In March CREATE released our powerful new report, Out-of-Home Care in Australia: Children and Young People’s Views after 5 Years of National Standards. This report is based on CREATE’s research with over 1200 children and young people about their experiences in care.
It was clear from the results that there were some areas in the system that were working well, but lots of areas that needed improvement. In every state and territory it was clear that young people are not being engaged in case planning processes and they want more of a say in decision making.
CREATE and the report author Dr Joseph McDowall travelled around every state and territory to showcase the results to young people, caseworkers, carers and politicians.
New South Wales
We launched our report in Sydney on March 20th. National Children’s Commissioner Megan Mitchell opened the event with a focus on young people’s rights to be heard and participate in decisions about their lives.
“The right to be heard is a gateway to claiming all other rights… and like CREATE I want to make sure young people’s views are taken into account when making decisions about their lives”- Megan Mitchell.
Our Young Consultants spoke very powerfully about the need to involve them in decision making, and the need to #snapthatstigma relating to young people in residential care.
“We need to start looking at the quality of relationships young people in out home care have, and we need to have meaningful conversations about their experiences.” – YC Emily
“Sometimes kids in resi are seen as undesirable… but in resi we were each other’s family, our own little team.” – YC David
In our report 16% of young people reported they rarely or never got to have a say about important life decisions, and compared to other placements young people in residential care were less likely to feel listened to.
Our Chief Executive Officer, Jacqui Reed, spoke to ABC Radio National on the morning of the report launch, click on the play button below to listen to this interview.
Australian Capital Territory
Next up was Canberra! Our report results found that young people in the ACT were the least likely to feel safe and secure, and had relatively high levels of placement instability. However, the ACT had the highest level of involvement by carers in teaching young people about their culture and community and birth parents also rated highly.
Listening to young people was a major theme for the Young Consultant’s in the ACT:
“If you want to know what is best for the child, ASK them. If a decision is needed to be made, INCLUDE them. If you want them to come to you (about their feelings and what not), RESPECT them. Always CARE for them. And of course, just LOVE them.” – YC Tahllea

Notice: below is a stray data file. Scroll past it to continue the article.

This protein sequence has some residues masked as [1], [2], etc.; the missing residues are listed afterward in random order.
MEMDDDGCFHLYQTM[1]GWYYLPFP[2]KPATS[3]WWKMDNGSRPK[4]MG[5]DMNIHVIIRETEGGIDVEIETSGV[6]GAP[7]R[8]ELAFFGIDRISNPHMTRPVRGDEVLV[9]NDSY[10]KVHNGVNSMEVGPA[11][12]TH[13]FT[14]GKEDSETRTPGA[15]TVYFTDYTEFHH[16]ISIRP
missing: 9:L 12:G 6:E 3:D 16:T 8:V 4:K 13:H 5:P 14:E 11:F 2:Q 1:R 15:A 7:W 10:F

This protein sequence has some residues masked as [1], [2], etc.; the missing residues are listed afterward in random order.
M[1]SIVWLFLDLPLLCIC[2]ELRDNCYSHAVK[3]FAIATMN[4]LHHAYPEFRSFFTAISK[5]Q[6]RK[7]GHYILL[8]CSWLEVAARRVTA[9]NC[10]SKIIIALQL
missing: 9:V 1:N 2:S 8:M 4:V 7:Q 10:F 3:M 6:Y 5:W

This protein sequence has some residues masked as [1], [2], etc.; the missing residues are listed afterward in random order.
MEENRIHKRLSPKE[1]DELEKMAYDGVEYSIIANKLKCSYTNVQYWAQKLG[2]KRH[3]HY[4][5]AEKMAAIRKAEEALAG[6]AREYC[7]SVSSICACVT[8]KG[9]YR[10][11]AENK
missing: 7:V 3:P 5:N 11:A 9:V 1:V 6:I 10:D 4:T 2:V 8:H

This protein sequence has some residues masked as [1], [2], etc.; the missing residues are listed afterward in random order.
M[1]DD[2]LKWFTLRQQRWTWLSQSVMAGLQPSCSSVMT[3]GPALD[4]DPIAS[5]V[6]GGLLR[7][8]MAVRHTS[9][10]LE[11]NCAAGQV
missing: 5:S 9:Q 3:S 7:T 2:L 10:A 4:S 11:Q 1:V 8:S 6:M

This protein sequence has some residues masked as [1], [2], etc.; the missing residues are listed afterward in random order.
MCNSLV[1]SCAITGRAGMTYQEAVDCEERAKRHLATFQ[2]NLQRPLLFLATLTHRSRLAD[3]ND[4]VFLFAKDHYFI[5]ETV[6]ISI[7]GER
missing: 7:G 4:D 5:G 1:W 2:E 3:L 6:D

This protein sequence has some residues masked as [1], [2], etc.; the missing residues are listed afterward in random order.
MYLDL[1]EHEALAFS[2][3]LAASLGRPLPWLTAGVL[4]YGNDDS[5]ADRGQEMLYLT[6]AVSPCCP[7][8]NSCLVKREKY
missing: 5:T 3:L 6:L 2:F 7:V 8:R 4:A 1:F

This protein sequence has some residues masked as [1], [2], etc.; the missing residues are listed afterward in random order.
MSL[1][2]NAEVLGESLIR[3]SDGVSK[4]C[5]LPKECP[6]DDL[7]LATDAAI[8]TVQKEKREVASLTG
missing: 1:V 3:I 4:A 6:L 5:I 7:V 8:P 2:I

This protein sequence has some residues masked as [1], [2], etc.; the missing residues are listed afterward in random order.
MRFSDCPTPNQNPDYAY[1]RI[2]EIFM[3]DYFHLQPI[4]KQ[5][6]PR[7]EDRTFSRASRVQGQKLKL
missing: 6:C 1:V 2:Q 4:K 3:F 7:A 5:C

"I am tired. Please. Actually do something useful with this information"
An article by @canberratimes highlights findings from CREATE's report that those in care in ACT are least happy, and shines a light on young people's pleas to change the system https://t.co/R80I0IsONH
— CREATE Foundation (@CREATEfnd) April 3, 2019
And it’s good to know that the politicians are starting to listen: The report got mentioned in ACT parliament!
“We are absolutely committed to ensuring that their voices are heard, and heard better, both in their individual circumstances and in relation to building a stronger system to keep young people strong, safe and connected.” ACT Minister Minister for Children, Youth and Families, Rachel Stephen-Smith
Another major concern arising from the report was that a lot of the young people aged 15 and older were unaware of their leaving care plan. Nationally, only 24% could say they had a leaving care plan. These plans help young people to access needed supports, like financial assistance, and take away some of the uncertainty of what is going to happen when they transition to independence. Compared to other states, more young people in WA knew about their leaving care plan (40%).
At the briefing in WA, Young Consultant Chris talked about how important it was having ongoing support past 18 years:
“I was very fortunate during my leaving care to have really supportive Foster Carers who helped me a lot. I didn’t leave ‘til I was around 20, and the main part they helped me with was getting my first car. They helped me find out what supports were available and taught me about budgeting so I could get a car and travel.” – YC Chris
Last time we did this survey (back in 2013) young people in WA were unable to participate, so it’s great that we were able to work with the Department and have their voices heard this time.
When CREATE hosted our report briefing in Tasmania, it was clear that case planning was a key issue for our Young Consultants, not only in terms of ensuring young people were involved, but also questioning the language we use to describe case plans, and the need to make sure workers use child friendly terminology.
“I am honestly shocked knowing that in 2019, 45% of children and young people in care in Tasmania still do not know what a case plan is. I think we still need to bring more support for caseworkers, who are overloaded, and they can then sit and talk to us about what a plan is.” – YC Nicola
Our Tasmanian State Coordinator Danni and Young Consultant Nicola were interviewed by ABC Hobart about the report. You can listen to that interview below: